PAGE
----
Q & A with Jason Conti

Q & A with Jason Conti

We get up close and personal with our third-generation winemaker, pictured with his dad and mentor, Paul Conti.


Jason, you are a third-generation winemaker at Paul Conti Wines. Tell us about your very first winery memories.

I grew up with the aromas of vintage around me, but one of my first memories was dad dropping our Italian pruners home in North Perth at the end of each day (he’d pick them up in the morning too). Dad would take me along for the ride, and I always thought it was strange that he had to do this, but in hindsight, they probably couldn’t drive or speak English. I remember their faces so vividly. One was called Squealer (because he had a loud, squealy voice) and another called Sam.

When I was about seven or eight, I tried making some wine; I crushed the grapes with my hands, bottled it in a flagon and then tasted it – it was horrible! The variety was Zinfandel; some random cutting Dad had, so I grabbed the fruit. I was probably pretty bored at the time!


How would you describe your winemaking style?

I like to keep things really simple. I just love good fruit flavour and wines that have good length and balance. That’s important to me. I think perhaps this comes from growing up in a warmer area where sometimes the hot weather can dissipate the fruit flavours, so I’m a stickler for tasting the fruit and varietal flavours. I don’t like too much input like tannin, heavy oak or extract either.


You spend a lot of time in the vineyard too. What’s your viticultural philosophy?

I love being in the vineyard – and I’ll do anything…pruning, lifting wires, training, thinning (although I get bored driving the tractor). I’m a big believer in the philosophy that a healthy vineyard will produce clean soft wines with good mouth-fill and balance.


Have you always worked in wine, or did you have another life pre- the grape-stomping game?

Never really had any other job other than winemaking, but my dream was to be a drummer in a rock and roll band; I still have my drum kit set-up at home which gets a bashing now and then.


Paul Conti (your father) is a WA wine-industry pioneer. What does this mean to you?

To be humble. Also, thanks to Dad I have met some incredible people like Gary Steel (DWS’ fearless leader), Dorham Mann (Mann Winery), Will Nairn (Peel Estate Wines) and Bruce Pearce (our vineyard manager but also founding son of the then Forest Hill Wines and previous vineyard manager at Vasse Felix).


What do you like to drink when the clock hits 5pm?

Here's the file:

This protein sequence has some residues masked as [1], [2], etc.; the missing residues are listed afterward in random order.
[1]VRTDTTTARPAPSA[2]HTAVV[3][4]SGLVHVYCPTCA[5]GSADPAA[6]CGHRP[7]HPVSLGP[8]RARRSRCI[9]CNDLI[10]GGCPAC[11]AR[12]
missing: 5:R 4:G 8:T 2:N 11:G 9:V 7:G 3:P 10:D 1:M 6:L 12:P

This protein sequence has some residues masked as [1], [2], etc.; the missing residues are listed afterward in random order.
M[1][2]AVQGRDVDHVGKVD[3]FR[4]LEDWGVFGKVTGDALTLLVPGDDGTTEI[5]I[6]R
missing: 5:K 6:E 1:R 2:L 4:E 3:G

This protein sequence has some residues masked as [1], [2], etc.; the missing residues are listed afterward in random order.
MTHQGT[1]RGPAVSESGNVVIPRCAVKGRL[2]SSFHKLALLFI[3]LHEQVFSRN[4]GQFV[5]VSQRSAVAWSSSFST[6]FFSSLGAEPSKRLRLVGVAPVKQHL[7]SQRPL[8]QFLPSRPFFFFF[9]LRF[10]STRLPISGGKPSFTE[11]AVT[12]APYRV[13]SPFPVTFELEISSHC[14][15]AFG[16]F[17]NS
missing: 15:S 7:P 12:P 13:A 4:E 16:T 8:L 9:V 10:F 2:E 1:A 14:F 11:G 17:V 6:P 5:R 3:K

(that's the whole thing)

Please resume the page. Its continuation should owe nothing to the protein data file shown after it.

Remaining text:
A cheeky chardonnay after work is always good or a glass of red with dinner – preferably cabernet sauvignon. I’d live on Rockford’s Black shiraz if I could afford it – I’d have it for breakfast, lunch and dinner.


Are new varietals likely to star in your repertoire?

Nero d’avola has been an exciting development at our home block in Woodvale; it’s really well suited to our Mediterranean climate for producing soft and approachable, medium-bodied wines, which is what the Aussie palate is looking for I think. Malbec is not a new variety by any stretch, but I’m really excited by the way it’s performing on our Margaret River vineyard.


What are your favourite wine regions – locally or abroad?

I truly love Margaret River and in particular, spending time on our vineyard, but if I had to choose somewhere else for lifestyle and wine, I’d choose the Rhone Valley. Unfortunately there’s no surf there, but it would be perfect if it had waves!


A commonly asked question…but who/what inspires you?

I love reading about my Roseworthy peers like Steve Panel (SC Pannel Winery), Virginia Wilcox (Vasse Felix) and Reid Bosward (Kaesler Winery) and seeing what they’ve been up to and what they’ve achieved. Dorham Mann is a mentor because he has an incredible palate. And, John Worsfold (ex-Eagles captain); he is the same age as me and has done everything. I marvel at how someone could be so successful and achieve so much, so young. He’s an idol for sure.


Your family describes you as a consummate day-dreamer. What’s in the dream-box at the moment?

What I’m going to cook for dinner, of course! And, I’m always thinking about what day vintage will start and when we’ll start picking.


What’s the most awesome part about winemaking?

I do love the smell of the shiraz open fermenters. I love everything about it; the look, feel and smell. I also love watching peoples’ faces as they try our wines, knowing that I’ve been part of their creation from pruning to bottling…it sounds a bit cocky, but it’s incredibly humbling.